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Title: Achieving low backgrounds in a variety of situations

Abstract

To be sufficiently interesting, a physics experiment must measure a process that is relatively rare. The process may be rare due to small cross sections, low detector mass, or low detector efficiency. In any case, the process of interest must compete with processes in the detector`s environment that are much more prolific. Although these processes may have been of interest last year, they serve only to hide signals of interest today. The most common method of background reduction is to construct a lead shield around the detector. A less common technique is to reconstruct a detector apparatus with materials with a lower specific activity. The effects of cosmic rays are also frequently reduced by using an active veto system or relocating underground. However, the judicious use of these and other techniques requires some knowledge of the vulnerability of the detector and the relative sizes of potential backgrounds. The Pacific Northwest Laboratory-University of South Carolina (PNL-USC) double beta-decay collaboration and more recently the International Germanium Experiment (IGEX) collaboration have accrued a great deal of experience with semiconductor detectors operated above ground, in shallow below-ground locations (36 m), and in several deep underground locations. The effect of low-background materials, coincidence techniques, cosmicmore » neutrons, and ubiquitous uranium and thorium decay products will be discussed as a function of depth and specifically for above-ground experiments.« less

Authors:
; ;  [1];  [2]
  1. Pacific Northwest Lab., Richland, WA (United States)
  2. South Carolina Univ., Columbia, SC (United States). Dept. of Physics
Publication Date:
Research Org.:
Pacific Northwest Lab., Richland, WA (United States)
Sponsoring Org.:
USDOE, Washington, DC (United States)
OSTI Identifier:
10168243
Report Number(s):
PNL-SA-24509; CONF-940494-1
ON: DE94015208
DOE Contract Number:
AC06-76RL01830
Resource Type:
Conference
Resource Relation:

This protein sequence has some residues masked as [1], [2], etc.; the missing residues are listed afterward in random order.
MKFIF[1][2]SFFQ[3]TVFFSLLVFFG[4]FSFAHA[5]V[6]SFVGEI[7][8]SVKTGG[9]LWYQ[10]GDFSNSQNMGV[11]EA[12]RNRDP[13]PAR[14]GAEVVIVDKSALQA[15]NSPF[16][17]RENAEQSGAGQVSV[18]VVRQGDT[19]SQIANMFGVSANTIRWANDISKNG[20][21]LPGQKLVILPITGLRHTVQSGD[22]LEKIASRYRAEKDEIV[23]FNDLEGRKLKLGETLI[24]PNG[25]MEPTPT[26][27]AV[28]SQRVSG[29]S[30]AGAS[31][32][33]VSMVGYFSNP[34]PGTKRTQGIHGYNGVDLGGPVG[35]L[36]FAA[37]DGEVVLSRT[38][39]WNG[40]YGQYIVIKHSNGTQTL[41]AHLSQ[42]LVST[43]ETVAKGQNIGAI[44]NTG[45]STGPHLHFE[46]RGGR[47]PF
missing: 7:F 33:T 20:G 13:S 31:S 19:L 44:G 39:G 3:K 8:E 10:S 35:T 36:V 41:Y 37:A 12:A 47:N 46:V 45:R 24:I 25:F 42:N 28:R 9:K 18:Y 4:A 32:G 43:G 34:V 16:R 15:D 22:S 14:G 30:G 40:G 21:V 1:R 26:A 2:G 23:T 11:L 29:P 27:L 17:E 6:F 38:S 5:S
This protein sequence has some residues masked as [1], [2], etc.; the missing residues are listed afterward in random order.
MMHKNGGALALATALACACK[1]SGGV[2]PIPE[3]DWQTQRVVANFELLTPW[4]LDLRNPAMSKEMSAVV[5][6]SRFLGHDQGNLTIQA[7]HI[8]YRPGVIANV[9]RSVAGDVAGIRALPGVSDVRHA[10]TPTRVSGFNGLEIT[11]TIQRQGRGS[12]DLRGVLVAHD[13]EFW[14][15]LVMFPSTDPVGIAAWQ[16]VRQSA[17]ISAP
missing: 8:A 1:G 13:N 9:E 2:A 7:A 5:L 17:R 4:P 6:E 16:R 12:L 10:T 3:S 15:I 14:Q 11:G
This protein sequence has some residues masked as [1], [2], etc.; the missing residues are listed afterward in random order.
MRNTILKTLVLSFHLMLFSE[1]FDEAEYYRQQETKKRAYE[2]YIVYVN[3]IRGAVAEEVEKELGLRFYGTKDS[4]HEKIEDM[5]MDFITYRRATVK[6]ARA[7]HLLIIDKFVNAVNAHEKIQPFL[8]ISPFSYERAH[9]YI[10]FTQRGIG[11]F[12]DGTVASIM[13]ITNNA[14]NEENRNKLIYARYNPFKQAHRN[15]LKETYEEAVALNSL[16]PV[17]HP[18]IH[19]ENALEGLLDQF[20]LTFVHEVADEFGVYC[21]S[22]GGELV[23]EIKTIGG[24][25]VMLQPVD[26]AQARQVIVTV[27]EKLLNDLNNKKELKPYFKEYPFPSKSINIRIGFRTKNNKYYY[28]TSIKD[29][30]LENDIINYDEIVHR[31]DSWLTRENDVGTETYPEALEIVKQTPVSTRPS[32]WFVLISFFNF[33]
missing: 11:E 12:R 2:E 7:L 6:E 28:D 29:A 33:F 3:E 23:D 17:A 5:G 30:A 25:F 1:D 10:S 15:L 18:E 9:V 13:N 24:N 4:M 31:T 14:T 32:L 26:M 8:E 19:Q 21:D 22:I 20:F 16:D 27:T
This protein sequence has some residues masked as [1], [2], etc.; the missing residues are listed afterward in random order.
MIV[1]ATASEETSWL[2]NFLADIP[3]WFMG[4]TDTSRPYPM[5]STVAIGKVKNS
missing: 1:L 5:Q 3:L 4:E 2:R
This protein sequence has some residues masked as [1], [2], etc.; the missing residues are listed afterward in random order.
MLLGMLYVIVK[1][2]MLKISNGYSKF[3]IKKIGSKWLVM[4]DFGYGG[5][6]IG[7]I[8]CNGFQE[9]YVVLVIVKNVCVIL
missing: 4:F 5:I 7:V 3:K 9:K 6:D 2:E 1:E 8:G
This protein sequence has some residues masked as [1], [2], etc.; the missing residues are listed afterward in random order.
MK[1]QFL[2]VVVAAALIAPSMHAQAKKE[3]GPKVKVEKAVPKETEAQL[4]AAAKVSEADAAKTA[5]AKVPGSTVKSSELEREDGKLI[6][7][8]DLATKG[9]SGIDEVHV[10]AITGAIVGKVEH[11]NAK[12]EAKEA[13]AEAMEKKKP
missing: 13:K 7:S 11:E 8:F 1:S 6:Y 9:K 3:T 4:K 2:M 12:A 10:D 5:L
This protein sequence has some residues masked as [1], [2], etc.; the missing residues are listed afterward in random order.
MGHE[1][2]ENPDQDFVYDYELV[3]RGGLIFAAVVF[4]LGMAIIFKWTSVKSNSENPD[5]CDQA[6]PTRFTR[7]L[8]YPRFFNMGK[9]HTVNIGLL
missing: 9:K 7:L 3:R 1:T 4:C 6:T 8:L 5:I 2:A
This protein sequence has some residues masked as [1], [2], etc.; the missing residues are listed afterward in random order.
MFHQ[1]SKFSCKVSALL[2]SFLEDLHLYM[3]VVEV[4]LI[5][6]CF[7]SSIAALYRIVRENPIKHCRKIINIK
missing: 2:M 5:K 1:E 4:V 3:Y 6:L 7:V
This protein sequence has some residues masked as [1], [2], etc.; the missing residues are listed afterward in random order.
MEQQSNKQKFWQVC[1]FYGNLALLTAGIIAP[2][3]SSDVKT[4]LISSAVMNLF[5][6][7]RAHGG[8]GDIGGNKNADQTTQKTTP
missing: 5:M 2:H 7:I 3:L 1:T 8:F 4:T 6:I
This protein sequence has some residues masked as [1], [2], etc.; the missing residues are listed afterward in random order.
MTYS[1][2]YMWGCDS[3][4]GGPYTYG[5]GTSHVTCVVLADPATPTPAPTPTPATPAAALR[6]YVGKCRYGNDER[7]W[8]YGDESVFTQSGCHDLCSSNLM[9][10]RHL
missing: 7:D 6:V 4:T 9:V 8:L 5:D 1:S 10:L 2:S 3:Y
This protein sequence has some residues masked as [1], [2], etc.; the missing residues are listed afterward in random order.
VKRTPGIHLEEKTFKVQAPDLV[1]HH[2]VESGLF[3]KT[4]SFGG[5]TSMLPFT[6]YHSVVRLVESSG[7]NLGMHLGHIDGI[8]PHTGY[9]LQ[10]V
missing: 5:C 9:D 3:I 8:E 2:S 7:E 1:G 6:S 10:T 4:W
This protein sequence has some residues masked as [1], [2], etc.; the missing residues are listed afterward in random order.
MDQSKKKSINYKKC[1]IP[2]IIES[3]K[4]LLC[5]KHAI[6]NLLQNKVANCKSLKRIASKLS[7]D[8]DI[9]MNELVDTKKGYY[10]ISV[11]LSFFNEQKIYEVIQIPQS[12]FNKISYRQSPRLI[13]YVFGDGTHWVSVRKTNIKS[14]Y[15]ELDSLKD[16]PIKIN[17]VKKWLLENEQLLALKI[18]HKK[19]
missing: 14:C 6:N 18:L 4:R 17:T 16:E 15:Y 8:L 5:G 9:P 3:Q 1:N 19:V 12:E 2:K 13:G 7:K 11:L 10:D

Conference: International workshop on superconductivity and particle detection,Toledo (Spain),20-24 Apr 1994; Other Information: PBD: Apr 1994
Country of Publication:
United States
Language:
English
Subject:
46 INSTRUMENTATION RELATED TO NUCLEAR SCIENCE AND TECHNOLOGY; RADIATION DETECTORS; BACKGROUND NOISE; GERMANIUM 76; DOUBLE BETA DECAY; GE SEMICONDUCTOR DETECTORS; 440103; NUCLEAR SPECTROSCOPIC INSTRUMENTATION

Citation Formats

Miley, H.S., Brodzinski, R.L., Reeves, J.H., and Avignone, F.T. Achieving low backgrounds in a variety of situations. United States: N. p., 1994. Web.
Miley, H.S., Brodzinski, R.L., Reeves, J.H., & Avignone, F.T. Achieving low backgrounds in a variety of situations. United States.
Miley, H.S., Brodzinski, R.L., Reeves, J.H., and Avignone, F.T. 1994. "Achieving low backgrounds in a variety of situations". United States. doi:. https://www.osti.gov/servlets/purl/10168243.
@article{osti_10168243,
title = {Achieving low backgrounds in a variety of situations},
author = {Miley, H.S. and Brodzinski, R.L. and Reeves, J.H. and Avignone, F.T.},
abstractNote = {To be sufficiently interesting, a physics experiment must measure a process that is relatively rare. The process may be rare due to small cross sections, low detector mass, or low detector efficiency. In any case, the process of interest must compete with processes in the detector`s environment that are much more prolific. Although these processes may have been of interest last year, they serve only to hide signals of interest today. The most common method of background reduction is to construct a lead shield around the detector. A less common technique is to reconstruct a detector apparatus with materials with a lower specific activity. The effects of cosmic rays are also frequently reduced by using an active veto system or relocating underground. However, the judicious use of these and other techniques requires some knowledge of the vulnerability of the detector and the relative sizes of potential backgrounds. The Pacific Northwest Laboratory-University of South Carolina (PNL-USC) double beta-decay collaboration and more recently the International Germanium Experiment (IGEX) collaboration have accrued a great deal of experience with semiconductor detectors operated above ground, in shallow below-ground locations (36 m), and in several deep underground locations. The effect of low-background materials, coincidence techniques, cosmic neutrons, and ubiquitous uranium and thorium decay products will be discussed as a function of depth and specifically for above-ground experiments.},
doi = {},
journal = {},
number = ,
volume = ,
place = {United States},
year = 1994,
month = 4
}

Conference:
Other availability
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